Friday, June 23, 2006

The Balancing Act



Sometimes it feels a little odd to write this blog. Is this navel-gazing? Is it really useful to other people? Is this too much self-exposure? What about all the other issues in the world that are so much more important than my own emotional struggle? And what about all the other subjects and interests that occupy my mind...writing, art, being outdoors, social justice, peace, etc.? We are all so much more than the medical conditions we face.

When I was a child, I told my mother about my sweaty palms and how I was scared to go to church or to a school dance. "Just wipe them off on your pants," she told me. Then she would try to reassure me by telling me how lucky I am compared with other children because I have a nice home and enough food to eat. Or how lucky I am because getting good grades in school came easy to me. She had a valid point, but unfortunately, I ended up feeling worse. I felt guilty for feeling bad about my sweaty palms--there are starving children in Africa and I'm worried about a little sweat? The result was that I didn't get the help I needed.

I've come to see the importance of balance when it comes to dealing with hyperhidrosis. You have to get yourself the medical and emotional help you need in order to live a full and happy life. You need to acknowledge and let yourself feel the emotions that arise in response to your condition, whether that be sadness, anger, or fear. And not to judge yourself for feeling that way.

On the other hand, it helps to look beyond yourself. To see and feel compassion for the struggles of others. It helps put your medical condition in perspective.
Perhaps you might even take action to help ease others' suffering. You might appeal to your Congressional representative to take a stand against the genocide in Darfur, a region of the African country Sudan. You might pray for the people of Iraq and our troops who are in so much danger. You might focus on your local community, volunteering to tutor a student.

I'm no Mother Theresa, but I do volunteer a few times a month at a local assisted living facility, visiting an older gentleman who is unable to leave the building alone. He likes to have visitors. He teaches me chess, and each week as I lose yet another game to him, I "build character." (-:

When I take the spotlight off myself, I find that my social anxiety (and the excessive sweat that results) isn't so bad. My sweaty palms are the last thing on my mind when I'm getting my butt kicked in chess! When we finish the game, we thank each other and shake hands. This must be what they mean by the expression 'healing touch.'

2 comments:

Catherine said...

Hi
I came across your blog yesterday and was reading through your past entries, and I just wanted to thank you. I'm 16, and I've had hyperhidrosis since I was about 4, although when I was younger, it never really bothered me as much as it does now. I go to a Catholic school, which means its compulsory to attend mass at certain times each year, and I end up dreading it, and trying to find excuses to not go. I don't think unless you have it yourself, that you can fully understand how it affects your life, and how nearly everyday I end up thinking about ways in which I can avoid situations in which I have to shake peoples hands etc. Even though I'm only 16, I found I could relate to quite a lot of your entries, especially the one, in which you recounted your experience when your teacher shook your hand and then him and your peers laughed, as I have found myself in situations like this quite a few times. For example, when one of my teachers decided that he would give us a lesson on "how to shake poeples hands" to give people a good impression, and was shaking peoples hands, and making fun of them and such, and I found myself sitting there, dreading the moment that he would shake my hand. Also teachers who thought it'd be fun to have "arm wrestles" or "thumb wars" or to demonstrate something by holding hands, and when I'm in a situation like this, it just makes it even worse. I also dread team building days, which involve many activities in which you have to hold hands etc.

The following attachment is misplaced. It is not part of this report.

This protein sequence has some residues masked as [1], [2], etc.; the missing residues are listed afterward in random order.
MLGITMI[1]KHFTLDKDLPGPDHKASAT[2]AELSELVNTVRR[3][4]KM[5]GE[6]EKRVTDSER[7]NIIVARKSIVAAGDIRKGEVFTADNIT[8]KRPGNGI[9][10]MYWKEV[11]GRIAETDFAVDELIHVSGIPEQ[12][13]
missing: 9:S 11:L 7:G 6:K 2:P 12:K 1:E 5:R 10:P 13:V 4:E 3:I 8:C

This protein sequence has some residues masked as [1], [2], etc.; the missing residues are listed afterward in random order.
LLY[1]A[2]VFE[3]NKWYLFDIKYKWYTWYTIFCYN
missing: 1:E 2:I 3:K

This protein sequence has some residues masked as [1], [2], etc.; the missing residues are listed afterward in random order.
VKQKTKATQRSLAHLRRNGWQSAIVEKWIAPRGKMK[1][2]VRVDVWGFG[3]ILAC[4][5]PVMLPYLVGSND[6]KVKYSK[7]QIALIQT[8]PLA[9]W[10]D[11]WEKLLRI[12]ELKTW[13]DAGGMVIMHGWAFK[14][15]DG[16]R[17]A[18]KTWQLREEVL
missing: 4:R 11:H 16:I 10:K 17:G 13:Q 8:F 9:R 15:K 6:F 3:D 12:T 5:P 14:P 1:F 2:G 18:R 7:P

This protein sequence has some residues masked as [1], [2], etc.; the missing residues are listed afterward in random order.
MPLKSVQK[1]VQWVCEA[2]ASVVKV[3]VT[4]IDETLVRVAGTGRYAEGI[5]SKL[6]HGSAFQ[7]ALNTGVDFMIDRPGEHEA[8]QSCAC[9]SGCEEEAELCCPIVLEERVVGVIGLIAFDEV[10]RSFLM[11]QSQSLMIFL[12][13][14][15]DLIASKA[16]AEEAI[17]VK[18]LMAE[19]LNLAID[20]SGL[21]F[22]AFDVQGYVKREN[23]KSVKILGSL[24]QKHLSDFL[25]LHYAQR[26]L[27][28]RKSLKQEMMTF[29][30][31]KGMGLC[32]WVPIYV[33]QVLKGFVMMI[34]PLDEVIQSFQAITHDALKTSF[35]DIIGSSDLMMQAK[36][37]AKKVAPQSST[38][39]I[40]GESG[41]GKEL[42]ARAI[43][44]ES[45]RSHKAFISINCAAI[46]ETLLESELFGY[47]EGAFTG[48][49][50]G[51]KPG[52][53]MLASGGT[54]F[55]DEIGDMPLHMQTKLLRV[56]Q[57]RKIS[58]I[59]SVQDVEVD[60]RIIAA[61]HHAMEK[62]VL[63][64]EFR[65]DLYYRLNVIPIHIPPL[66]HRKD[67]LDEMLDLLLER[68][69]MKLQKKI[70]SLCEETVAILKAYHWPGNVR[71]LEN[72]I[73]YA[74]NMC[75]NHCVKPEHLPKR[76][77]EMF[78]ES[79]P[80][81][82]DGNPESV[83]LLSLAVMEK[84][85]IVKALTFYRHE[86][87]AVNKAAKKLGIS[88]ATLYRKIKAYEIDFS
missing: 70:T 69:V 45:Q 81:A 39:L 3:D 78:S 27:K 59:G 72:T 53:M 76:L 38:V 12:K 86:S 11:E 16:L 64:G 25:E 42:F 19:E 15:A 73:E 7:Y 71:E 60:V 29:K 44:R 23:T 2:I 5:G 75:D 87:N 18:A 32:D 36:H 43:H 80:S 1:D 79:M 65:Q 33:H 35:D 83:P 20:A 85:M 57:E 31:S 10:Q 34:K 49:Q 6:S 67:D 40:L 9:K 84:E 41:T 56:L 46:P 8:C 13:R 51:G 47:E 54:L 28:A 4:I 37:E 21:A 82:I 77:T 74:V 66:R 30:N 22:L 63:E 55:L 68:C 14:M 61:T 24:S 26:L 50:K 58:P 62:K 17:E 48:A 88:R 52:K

I didn't even know that my problem had a name until last year, when I decided to research it. I think it made me feel more supported to realise I wasn't just weird and over-anxious or something, and that it actually wasn't my fault, and there were some treatments. It also made me feel supported, as people such as my dad, had never really understood or cared about how much it affected me, in my everyday life.
So basically, I just want to say thankyou for publishing your experiences..and for just giving me hope :) I think your blog is a great idea, to give awareness and support to people. So thanks xx

Mike L. said...

I do agree that sometimes we tend to focus a lot on our HH, but doesn't a starving child in a third-world country not focus on his stomach? It's what's causing us pain, not physical, but emotional pain. Not to try and diminish the importance of stamping out world hunger, but I believe this is in context of what you were saying (please correct me if I'm wrong). There might not even be any correlation, but I'm just saying that (for me anyway) having HH has been the bane of my existence.

P.S. I love playing chess and was in chess clubs (undefeated). Since that was the case, I always chose to be white. Reason being, I never wanted to play black because my sweaty palms would leave sweat on the pieces, more so than the white ones. *sigh*